Many contemporary critics hear the term “maker-space” in the context of the library and laugh. Modern maker-spaces and learning centers within libraries are seen as passing fads, doomed to meet an end as quickly as they spring up. The Melrose Center at the Orange County Public Library System proving the critics wrong, with a learning environment that goes beyond the 3D printer and perpetuates the core mission of the public library- To be a valued, free resource center and haven of learning for their patrons.
AGATI sat down with Mary Ann Hodel (Library Director and CEO of the Orange County Library System), Ormilla Vengersammy (Technology and Education Center & Melrose Center Department Head at OCLS), Milinda Neusaenger (Admin Assistant at OCLS), and Debbie Moss (Assistant Director & Division Head for Technical Support), to discuss how The Melrose Center provides a number of hands on learning tools for their community that will prepare them for upcoming career paths, expose them to new opportunities, and allow them to try something they’ve never thought possible.
Q: What generated the idea to create the Melrose Center, going beyond the makerspace into other realms of hands on learning?
A: “Mr. Melrose contacted us wanting to speak to the director, and he presented the library with a 1 million dollar gift. We’d had ideas to do a “fab lab” and an audio studio, and video studio. The library facilitated a number of focus groups from the digital media scene and educators to provide ideas for the space and suggestions on how to make it work, which were quite helpful.Not all of them were used though. For example, one member suggested keeping the Center open 24 hours a day, but that wasn’t in the cards. It’s too difficult to close the rest of the library and only keep the one area functioning, but we tried to incorporate ideas as best as we could.”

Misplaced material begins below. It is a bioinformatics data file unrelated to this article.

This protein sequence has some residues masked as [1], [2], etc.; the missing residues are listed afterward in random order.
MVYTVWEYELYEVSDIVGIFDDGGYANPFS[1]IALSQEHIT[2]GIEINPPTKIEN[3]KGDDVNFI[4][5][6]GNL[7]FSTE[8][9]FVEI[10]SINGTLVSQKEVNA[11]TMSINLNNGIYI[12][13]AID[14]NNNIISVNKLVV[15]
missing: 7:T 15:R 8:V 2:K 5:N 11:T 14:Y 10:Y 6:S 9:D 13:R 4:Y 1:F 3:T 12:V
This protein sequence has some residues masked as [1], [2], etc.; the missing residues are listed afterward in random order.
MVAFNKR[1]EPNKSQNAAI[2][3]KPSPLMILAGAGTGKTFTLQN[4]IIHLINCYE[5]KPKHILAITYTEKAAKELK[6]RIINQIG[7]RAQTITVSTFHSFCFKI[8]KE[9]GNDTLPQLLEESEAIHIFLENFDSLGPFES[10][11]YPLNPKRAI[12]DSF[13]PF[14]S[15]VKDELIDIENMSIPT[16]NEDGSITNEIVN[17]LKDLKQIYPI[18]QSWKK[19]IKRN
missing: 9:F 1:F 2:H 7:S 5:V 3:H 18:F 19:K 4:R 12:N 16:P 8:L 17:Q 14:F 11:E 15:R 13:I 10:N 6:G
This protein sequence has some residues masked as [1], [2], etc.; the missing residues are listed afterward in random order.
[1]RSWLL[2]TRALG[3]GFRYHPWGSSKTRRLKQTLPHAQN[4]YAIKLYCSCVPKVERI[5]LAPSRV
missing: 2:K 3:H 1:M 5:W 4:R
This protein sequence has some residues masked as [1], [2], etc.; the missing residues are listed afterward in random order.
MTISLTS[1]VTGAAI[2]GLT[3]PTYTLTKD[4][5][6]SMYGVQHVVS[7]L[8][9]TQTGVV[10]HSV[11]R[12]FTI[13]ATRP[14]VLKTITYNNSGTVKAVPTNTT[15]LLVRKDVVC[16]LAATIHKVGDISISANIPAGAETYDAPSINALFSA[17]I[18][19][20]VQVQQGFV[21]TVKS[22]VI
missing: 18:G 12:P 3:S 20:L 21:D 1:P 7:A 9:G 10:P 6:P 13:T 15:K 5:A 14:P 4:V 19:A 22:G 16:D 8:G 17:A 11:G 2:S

“After presenting the idea to the director and getting approval for use of the second floor, we received the check and created the space. We hired architects and engineering specialists to help with the design, and the idea morphed with the addition of the simulator machines and skilled photography lab. We officially opened the Melrose Center on February 7th, 2014.”
“Also, since we’re librarians, we have to measure. So we’ve been measuring door traffic, which is steadily increasing. From August 2014 to August 2015, we saw a 70% increase in door traffic, going from 9,320 to 15,805 total entries into the library, directly correlated to the opening of the Melrose Center. And from September 2014-2015, we saw attendance rise from 7,936 patrons to 9,565 patrons.”